The pound rose today after the European Union sealed a Brexit deal but the currency's gains were curbed by doubts about Prime Minister Theresa May getting the agreement through a divided British parliament.
With European leaders finally endorsing May's plan for future ties between Britain and the bloc, sterling traders are focused on a parliamentary vote on the deal likely to take place in mid-December.
For now, the odds look stacked against May, with criticism of the agreement approved in Brussels on Sunday from all sides, including from the DUP.
"The failure of the pound to rally on recent positive developments suggest the market is pricing in that the deal won't pass the first time in parliament," said Lee Hardman, a currency analyst at MUFG.
"During the next two weeks the pound will likely trade with increased volatility," he added.
Brexit negotiations and political uncertainty in Britain remain the key drivers for the pound, and many analysts are cautious about its prospects.
The pound traded up 0.3pc versus the dollar at $1.2852 at 1130 GMT and traded flat against a resurgent euro at 88.43 pence.
Recent positioning data suggests hedge funds have started to unwind large short positions on sterling as hopes grow that Britain may manage to negotiate an orderly Brexit.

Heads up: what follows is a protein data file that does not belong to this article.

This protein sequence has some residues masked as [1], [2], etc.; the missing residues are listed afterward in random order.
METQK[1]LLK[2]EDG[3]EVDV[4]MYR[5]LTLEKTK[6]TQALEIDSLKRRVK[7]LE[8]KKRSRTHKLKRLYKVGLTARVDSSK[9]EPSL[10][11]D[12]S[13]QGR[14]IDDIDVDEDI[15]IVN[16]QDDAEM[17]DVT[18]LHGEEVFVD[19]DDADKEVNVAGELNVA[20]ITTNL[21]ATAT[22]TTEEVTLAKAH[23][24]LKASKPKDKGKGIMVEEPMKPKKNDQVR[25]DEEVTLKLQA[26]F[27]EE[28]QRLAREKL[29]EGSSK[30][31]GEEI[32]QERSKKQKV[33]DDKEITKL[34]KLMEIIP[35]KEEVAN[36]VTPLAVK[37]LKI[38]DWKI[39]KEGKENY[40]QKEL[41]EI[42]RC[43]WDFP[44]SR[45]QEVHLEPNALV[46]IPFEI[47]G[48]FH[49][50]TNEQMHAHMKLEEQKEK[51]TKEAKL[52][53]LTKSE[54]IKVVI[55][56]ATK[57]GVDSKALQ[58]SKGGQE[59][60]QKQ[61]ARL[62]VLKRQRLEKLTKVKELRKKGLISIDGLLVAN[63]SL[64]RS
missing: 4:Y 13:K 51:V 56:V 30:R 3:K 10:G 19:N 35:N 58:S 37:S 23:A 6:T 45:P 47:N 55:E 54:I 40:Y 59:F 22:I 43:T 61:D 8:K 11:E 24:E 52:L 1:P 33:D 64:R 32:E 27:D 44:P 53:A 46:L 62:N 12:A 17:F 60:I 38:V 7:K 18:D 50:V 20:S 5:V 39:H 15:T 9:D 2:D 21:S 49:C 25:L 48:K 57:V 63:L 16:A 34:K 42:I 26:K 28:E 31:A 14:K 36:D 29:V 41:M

Net short positions on the pound saw their fourth biggest weekly drop in over a year, according to CFTC data for the week ending November 16.
But growing domestic opposition to May's Brexit arrangement has continued to pressure sterling, pulling it down 2.5pc from a November 7 high of $1.3176.
"The outcome being priced into GBP right now is the idea of a successful second vote in Parliament on the negotiated deal and an orderly exit on March 29," said Simon Derrick, chief currency strategist at BNY Mellon.
Derrick said a "significant financial market reaction" to the failure of the first vote could help concentrate the minds of the politicians that voted against it.
May will hold an emergency cabinet meeting on Monday to brief ministers on her strategy before beginning a two-week campaign to sell her plan directly to the British electorate.